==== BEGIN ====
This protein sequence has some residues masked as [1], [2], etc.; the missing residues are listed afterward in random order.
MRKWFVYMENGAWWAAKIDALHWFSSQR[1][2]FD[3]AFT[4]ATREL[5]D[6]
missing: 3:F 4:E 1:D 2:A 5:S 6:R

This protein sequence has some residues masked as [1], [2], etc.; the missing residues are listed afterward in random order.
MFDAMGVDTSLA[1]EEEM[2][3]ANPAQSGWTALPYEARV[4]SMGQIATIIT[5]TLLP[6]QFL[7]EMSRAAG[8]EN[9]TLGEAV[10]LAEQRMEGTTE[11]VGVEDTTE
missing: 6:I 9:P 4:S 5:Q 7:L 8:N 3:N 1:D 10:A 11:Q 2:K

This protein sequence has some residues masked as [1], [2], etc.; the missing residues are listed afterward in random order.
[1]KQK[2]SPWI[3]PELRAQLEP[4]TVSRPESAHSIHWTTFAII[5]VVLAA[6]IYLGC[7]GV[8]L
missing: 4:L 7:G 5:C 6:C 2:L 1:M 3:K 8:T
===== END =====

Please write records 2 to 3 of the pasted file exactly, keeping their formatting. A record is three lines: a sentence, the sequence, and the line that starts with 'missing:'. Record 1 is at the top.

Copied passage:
This protein sequence has some residues masked as [1], [2], etc.; the missing residues are listed afterward in random order.
MFDAMGVDTSLA[1]EEEM[2][3]ANPAQSGWTALPYEARV[4]SMGQIATIIT[5]TLLP[6]QFL[7]EMSRAAG[8]EN[9]TLGEAV[10]LAEQRMEGTTE[11]VGVEDTTE
missing: 6:I 9:P 4:S 5:Q 7:L 8:N 3:N 1:D 10:A 11:Q 2:K

This protein sequence has some residues masked as [1], [2], etc.; the missing residues are listed afterward in random order.
[1]KQK[2]SPWI[3]PELRAQLEP[4]TVSRPESAHSIHWTTFAII[5]VVLAA[6]IYLGC[7]GV[8]L
missing: 4:L 7:G 5:C 6:C 2:L 1:M 3:K 8:T